There are 14 income selections one must choose on a particular online dating site my friend Craig recently joined. Take a look at these choices: Under $20,000, $20,000-$30,000, $30,000-$40,000, $40,000-$50,000, more $10,000 increments up to $100,000, $100,000-$150,000, $150,000-$250,000, $250,000-$500,000, $500,000-$1,000,000, and finally $1,000,000+. Wow. Talk about getting granular! Do people really need to know within the $10,000 or $50,000 range of how much one makes? Guess so, otherwise there wouldn’t be so many choices!

Craig is 32 years old, six feet tall and works as a project manager in construction. He doesn’t make a lot of money, with a salary averaging about $55,000 a year. That said, with dark brown hair, a nice smile, four-pack abs and a cheerful persona, he should be considered a catch by many women. Yet, Craig has an inferiority complex. $55,000 is only the fifth choice out of 14 from the income list! He often wonders to himself, How am I supposed to compete with the thousands of other single guys in San Francisco who undoubtedly make much more than me? Earning $55,000 in San Francisco is like earning only $25,000 in Houston.

Income infatuation is strong

Women love to say that it doesn’t matter what car a guy drives, how much he makes, or how much he’s worth. Instead, the gracious woman emphasizes personality, charisma, drive, and integrity! Yet, if this were really the case, why don’t surveys ask a guy to rate his charisma trait between 0 and 14 like they ask about income? Why isn’t there more emphasis on the various types of personalities and ambition levels instead of just one word, yes-or-no answers? The reason is women aren’t telling men the entire truth! High quality literature (like Cosmopolitan magazine) prove that there’s a lot more than meets the eye!

I believe everything is rational, and the 14 point income question is there because women demand it to be there, otherwise it wouldn’t be there! If enough ice cream shop customers demanded double fudge peanut butter cup ice cream with swirls of caramel, you can bet your bottom dollar that they’d find a way to get the flavor on the menu.

Don’t take it from a guy

It’s really easy to see things from a guy’s point of view. After all, I am a guy, so what am I supposed to do, pretend I’m a woman and psychoanalyze myself from a woman’s point of view? Maybe, but there is a better way. The better way is to simply ask women about this ridiculous 14 selection income field.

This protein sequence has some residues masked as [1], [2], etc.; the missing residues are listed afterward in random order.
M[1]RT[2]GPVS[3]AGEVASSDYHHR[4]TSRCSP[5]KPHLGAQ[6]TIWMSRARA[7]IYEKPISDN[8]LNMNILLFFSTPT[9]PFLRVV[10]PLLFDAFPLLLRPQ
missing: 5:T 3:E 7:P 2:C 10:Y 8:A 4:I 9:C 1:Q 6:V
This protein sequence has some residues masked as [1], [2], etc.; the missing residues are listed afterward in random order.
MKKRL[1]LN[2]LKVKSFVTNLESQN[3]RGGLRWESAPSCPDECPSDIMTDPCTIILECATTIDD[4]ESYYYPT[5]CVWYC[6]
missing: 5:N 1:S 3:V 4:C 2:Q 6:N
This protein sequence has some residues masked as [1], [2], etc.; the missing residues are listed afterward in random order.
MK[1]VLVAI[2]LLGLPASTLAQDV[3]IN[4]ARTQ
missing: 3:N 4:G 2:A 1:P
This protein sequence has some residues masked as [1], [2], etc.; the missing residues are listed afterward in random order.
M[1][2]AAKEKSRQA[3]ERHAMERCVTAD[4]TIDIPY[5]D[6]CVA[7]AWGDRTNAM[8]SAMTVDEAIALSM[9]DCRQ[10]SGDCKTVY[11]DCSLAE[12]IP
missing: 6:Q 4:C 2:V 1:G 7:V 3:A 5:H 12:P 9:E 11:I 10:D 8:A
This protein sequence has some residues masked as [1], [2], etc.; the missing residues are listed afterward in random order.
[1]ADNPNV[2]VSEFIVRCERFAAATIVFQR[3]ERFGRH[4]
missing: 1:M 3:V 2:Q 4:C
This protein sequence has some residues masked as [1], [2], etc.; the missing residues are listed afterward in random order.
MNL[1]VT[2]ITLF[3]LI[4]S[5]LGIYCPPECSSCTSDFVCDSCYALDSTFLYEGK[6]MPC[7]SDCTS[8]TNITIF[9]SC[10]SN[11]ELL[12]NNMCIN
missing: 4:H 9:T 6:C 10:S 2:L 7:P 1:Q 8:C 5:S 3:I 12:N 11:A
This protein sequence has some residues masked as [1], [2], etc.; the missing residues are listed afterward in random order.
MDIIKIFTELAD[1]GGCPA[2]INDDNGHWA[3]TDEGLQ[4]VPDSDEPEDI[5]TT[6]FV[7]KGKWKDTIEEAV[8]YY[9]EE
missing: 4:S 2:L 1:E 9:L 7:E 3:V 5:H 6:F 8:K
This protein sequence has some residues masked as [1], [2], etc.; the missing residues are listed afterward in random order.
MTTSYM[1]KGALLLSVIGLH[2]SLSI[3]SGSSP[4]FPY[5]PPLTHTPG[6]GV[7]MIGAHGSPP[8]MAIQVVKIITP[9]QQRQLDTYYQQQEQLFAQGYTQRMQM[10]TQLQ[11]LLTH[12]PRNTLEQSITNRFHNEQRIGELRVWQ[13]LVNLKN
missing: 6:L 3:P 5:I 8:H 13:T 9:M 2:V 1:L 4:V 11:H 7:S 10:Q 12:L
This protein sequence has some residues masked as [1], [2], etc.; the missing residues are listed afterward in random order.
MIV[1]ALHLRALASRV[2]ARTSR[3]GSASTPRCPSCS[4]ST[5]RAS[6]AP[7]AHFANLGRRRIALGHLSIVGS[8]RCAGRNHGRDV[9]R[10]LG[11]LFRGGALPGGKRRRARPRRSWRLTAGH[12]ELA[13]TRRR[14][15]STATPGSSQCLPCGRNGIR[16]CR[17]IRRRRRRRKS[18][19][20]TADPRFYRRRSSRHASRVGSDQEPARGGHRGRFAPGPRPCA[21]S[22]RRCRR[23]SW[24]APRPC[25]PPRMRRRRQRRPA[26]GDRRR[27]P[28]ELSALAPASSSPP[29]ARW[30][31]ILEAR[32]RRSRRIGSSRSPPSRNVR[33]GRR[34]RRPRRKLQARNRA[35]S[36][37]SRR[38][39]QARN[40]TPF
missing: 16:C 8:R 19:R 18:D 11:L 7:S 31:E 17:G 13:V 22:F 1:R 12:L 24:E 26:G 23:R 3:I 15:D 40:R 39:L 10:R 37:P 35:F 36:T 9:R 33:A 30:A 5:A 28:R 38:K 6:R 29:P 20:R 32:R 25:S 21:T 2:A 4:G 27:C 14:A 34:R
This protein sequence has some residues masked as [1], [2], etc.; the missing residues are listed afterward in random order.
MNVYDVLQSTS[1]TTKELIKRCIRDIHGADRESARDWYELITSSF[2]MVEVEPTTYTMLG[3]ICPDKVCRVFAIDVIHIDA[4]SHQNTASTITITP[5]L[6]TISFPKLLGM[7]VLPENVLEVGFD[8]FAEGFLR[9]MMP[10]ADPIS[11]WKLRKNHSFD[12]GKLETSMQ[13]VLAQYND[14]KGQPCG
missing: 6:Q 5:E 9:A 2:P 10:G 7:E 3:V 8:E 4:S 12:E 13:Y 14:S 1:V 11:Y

So I asked Jennifer, a professional woman with ten years’ experience in corporate America the following questions: Should Craig lie and say his income is $175,000 to make him seem more desirable? It’s not like his potential date can really verify how much he makes, especially if he takes her somewhere fancy. Or, should Craig be honest and go with the “love me for who I am” option? I expected Jennifer to choose the latter, and she did.

“Craig should be himself and disclose everything with honesty,” Jennifer says. “What happens if they get serious and she discovers he doesn’t make the $175,000, then what? She’ll start wondering what other lies Craig is telling.”

That’s all fine and dandy, but what does it matter if Craig can’t get a date in the first place since no woman wants to date a 32 year old man in San Francisco earning only $55,000 a year? Craig can’t even get in the door. Wouldn’t it be a better strategy to make him seem as desirable as possible, and allow him to bedazzle her with his charming personality and chivalry instead?

Jennifer smirked, and simply said, “Men.”

What’s a guy to do?

Craig has been on this dating website for over a month now but isn’t getting much luck. He gets several “winks” and messages, but he hasn’t been able to successfully get a woman to go on a date with him yet. He went with Jennifer’s advice and chose the $50,000-$60,000 level. Frankly, Craig is depressed by his bad luck and wants to just give up online dating together.

Every time Craig thinks about lying about his income, he hesitates because women continue to tell him they don’t care about income. Yet, online dating is so full of lies. The five-foot one-inch girl says she’s five-foot three. The slightly overweight guy takes a picture of himself in a black shirt in an upward looking photograph and chooses the “athletic” body type. The list of embellishments goes on and on; it’s as if one is disadvantaged if one doesn’t cheat a little.

Readers, what should Craig do? And consider the opposite situation: if Craig were to make millions each year, should he reveal the figure or pretend like he makes much less? I assure you that Craig is a good guy!